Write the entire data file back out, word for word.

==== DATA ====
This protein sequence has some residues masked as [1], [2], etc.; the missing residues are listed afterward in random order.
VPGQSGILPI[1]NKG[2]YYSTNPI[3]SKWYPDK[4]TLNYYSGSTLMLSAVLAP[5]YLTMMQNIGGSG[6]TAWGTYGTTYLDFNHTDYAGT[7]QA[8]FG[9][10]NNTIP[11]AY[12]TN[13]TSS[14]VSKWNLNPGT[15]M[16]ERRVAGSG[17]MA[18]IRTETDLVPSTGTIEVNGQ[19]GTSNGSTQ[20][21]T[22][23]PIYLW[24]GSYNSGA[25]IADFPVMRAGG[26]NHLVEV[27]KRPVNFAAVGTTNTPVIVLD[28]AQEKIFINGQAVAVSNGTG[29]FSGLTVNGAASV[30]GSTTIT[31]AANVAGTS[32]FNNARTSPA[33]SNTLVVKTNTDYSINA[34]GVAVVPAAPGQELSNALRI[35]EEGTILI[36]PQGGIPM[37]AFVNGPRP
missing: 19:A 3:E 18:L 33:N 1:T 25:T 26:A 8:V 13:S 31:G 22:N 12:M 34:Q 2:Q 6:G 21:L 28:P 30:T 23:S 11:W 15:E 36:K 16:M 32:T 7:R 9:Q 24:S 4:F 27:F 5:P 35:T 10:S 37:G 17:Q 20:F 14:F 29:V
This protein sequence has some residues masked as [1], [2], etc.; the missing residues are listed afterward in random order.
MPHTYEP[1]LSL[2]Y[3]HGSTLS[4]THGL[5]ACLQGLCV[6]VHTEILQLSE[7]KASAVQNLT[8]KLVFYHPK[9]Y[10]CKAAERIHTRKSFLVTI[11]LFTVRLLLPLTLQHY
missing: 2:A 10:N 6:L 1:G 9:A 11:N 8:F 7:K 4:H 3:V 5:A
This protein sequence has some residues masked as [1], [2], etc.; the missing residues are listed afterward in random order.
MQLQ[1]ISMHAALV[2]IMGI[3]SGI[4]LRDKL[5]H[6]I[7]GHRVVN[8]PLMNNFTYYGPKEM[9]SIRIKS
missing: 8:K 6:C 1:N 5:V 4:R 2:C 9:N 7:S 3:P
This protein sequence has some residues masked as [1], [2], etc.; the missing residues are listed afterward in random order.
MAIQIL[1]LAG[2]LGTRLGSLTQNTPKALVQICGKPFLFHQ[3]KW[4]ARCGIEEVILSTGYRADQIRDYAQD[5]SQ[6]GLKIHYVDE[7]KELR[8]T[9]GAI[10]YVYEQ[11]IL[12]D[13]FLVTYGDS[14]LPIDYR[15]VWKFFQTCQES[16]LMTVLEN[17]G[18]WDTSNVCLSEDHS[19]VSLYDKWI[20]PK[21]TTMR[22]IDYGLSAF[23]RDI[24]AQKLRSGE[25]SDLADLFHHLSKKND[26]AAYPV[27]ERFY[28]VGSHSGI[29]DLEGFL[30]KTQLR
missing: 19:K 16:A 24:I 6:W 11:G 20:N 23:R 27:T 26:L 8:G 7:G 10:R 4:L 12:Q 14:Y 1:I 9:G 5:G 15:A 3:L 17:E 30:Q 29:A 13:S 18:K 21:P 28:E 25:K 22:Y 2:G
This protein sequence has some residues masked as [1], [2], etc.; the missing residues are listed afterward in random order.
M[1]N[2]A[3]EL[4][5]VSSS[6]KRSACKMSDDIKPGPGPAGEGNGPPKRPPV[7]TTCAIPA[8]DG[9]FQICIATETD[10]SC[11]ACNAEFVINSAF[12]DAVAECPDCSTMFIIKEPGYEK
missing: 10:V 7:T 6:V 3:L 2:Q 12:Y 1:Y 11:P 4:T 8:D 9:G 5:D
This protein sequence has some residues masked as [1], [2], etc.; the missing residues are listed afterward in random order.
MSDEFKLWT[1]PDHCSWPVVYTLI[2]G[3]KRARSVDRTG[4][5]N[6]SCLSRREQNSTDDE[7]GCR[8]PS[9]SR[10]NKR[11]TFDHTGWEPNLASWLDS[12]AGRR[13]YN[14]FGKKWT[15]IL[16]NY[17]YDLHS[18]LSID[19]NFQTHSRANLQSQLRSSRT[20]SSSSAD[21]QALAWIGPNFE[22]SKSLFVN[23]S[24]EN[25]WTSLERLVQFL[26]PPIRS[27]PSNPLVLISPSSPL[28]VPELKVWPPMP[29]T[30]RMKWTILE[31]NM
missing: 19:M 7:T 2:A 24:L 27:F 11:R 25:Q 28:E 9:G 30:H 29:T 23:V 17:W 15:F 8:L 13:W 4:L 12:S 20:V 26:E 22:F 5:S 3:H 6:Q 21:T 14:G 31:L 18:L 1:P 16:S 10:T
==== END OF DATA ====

This protein sequence has some residues masked as [1], [2], etc.; the missing residues are listed afterward in random order.
VPGQSGILPI[1]NKG[2]YYSTNPI[3]SKWYPDK[4]TLNYYSGSTLMLSAVLAP[5]YLTMMQNIGGSG[6]TAWGTYGTTYLDFNHTDYAGT[7]QA[8]FG[9][10]NNTIP[11]AY[12]TN[13]TSS[14]VSKWNLNPGT[15]M[16]ERRVAGSG[17]MA[18]IRTETDLVPSTGTIEVNGQ[19]GTSNGSTQ[20][21]T[22][23]PIYLW[24]GSYNSGA[25]IADFPVMRAGG[26]NHLVEV[27]KRPVNFAAVGTTNTPVIVLD[28]AQEKIFINGQAVAVSNGTG[29]FSGLTVNGAASV[30]GSTTIT[31]AANVAGTS[32]FNNARTSPA[33]SNTLVVKTNTDYSINA[34]GVAVVPAAPGQELSNALRI[35]EEGTILI[36]PQGGIPM[37]AFVNGPRP
missing: 19:A 3:E 18:L 33:N 1:T 25:T 26:A 8:V 13:S 31:G 22:N 12:M 34:Q 2:Q 6:G 21:L 28:P 30:T 23:S 11:W 15:E 36:K 16:M 32:T 7:R 9:Q 24:S 4:F 27:F 5:P 35:T 10:S 37:G 17:Q 20:F 14:F 29:V
This protein sequence has some residues masked as [1], [2], etc.; the missing residues are listed afterward in random order.
MPHTYEP[1]LSL[2]Y[3]HGSTLS[4]THGL[5]ACLQGLCV[6]VHTEILQLSE[7]KASAVQNLT[8]KLVFYHPK[9]Y[10]CKAAERIHTRKSFLVTI[11]LFTVRLLLPLTLQHY
missing: 2:A 10:N 6:L 1:G 9:A 11:N 8:F 7:K 4:H 3:V 5:A
This protein sequence has some residues masked as [1], [2], etc.; the missing residues are listed afterward in random order.
MQLQ[1]ISMHAALV[2]IMGI[3]SGI[4]LRDKL[5]H[6]I[7]GHRVVN[8]PLMNNFTYYGPKEM[9]SIRIKS
missing: 8:K 6:C 1:N 5:V 4:R 2:C 9:N 7:S 3:P
This protein sequence has some residues masked as [1], [2], etc.; the missing residues are listed afterward in random order.
MAIQIL[1]LAG[2]LGTRLGSLTQNTPKALVQICGKPFLFHQ[3]KW[4]ARCGIEEVILSTGYRADQIRDYAQD[5]SQ[6]GLKIHYVDE[7]KELR[8]T[9]GAI[10]YVYEQ[11]IL[12]D[13]FLVTYGDS[14]LPIDYR[15]VWKFFQTCQES[16]LMTVLEN[17]G[18]WDTSNVCLSEDHS[19]VSLYDKWI[20]PK[21]TTMR[22]IDYGLSAF[23]RDI[24]AQKLRSGE[25]SDLADLFHHLSKKND[26]AAYPV[27]ERFY[28]VGSHSGI[29]DLEGFL[30]KTQLR
missing: 19:K 16:A 24:I 6:W 11:G 20:N 23:R 27:T 26:L 8:G 7:G 10:R 4:L 12:Q 14:Y 1:I 9:G 5:G 15:A 3:L 17:E 30:Q 29:A 13:S 18:K 21:P 28:E 25:K 22:Y 2:G
This protein sequence has some residues masked as [1], [2], etc.; the missing residues are listed afterward in random order.
M[1]N[2]A[3]EL[4][5]VSSS[6]KRSACKMSDDIKPGPGPAGEGNGPPKRPPV[7]TTCAIPA[8]DG[9]FQICIATETD[10]SC[11]ACNAEFVINSAF[12]DAVAECPDCSTMFIIKEPGYEK
missing: 10:V 7:T 6:V 3:L 2:Q 12:Y 1:Y 11:P 4:T 8:D 9:G 5:D
This protein sequence has some residues masked as [1], [2], etc.; the missing residues are listed afterward in random order.
MSDEFKLWT[1]PDHCSWPVVYTLI[2]G[3]KRARSVDRTG[4][5]N[6]SCLSRREQNSTDDE[7]GCR[8]PS[9]SR[10]NKR[11]TFDHTGWEPNLASWLDS[12]AGRR[13]YN[14]FGKKWT[15]IL[16]NY[17]YDLHS[18]LSID[19]NFQTHSRANLQSQLRSSRT[20]SSSSAD[21]QALAWIGPNFE[22]SKSLFVN[23]S[24]EN[25]WTSLERLVQFL[26]PPIRS[27]PSNPLVLISPSSPL[28]VPELKVWPPMP[29]T[30]RMKWTILE[31]NM
missing: 19:M 7:T 2:A 24:L 27:F 11:R 25:Q 28:E 9:G 30:H 29:T 23:V 17:W 15:F 8:L 13:W 4:L 12:S 20:V 26:E 22:F 5:S 3:H 6:Q 21:T 14:G 31:L 18:L 1:P 16:S 10:T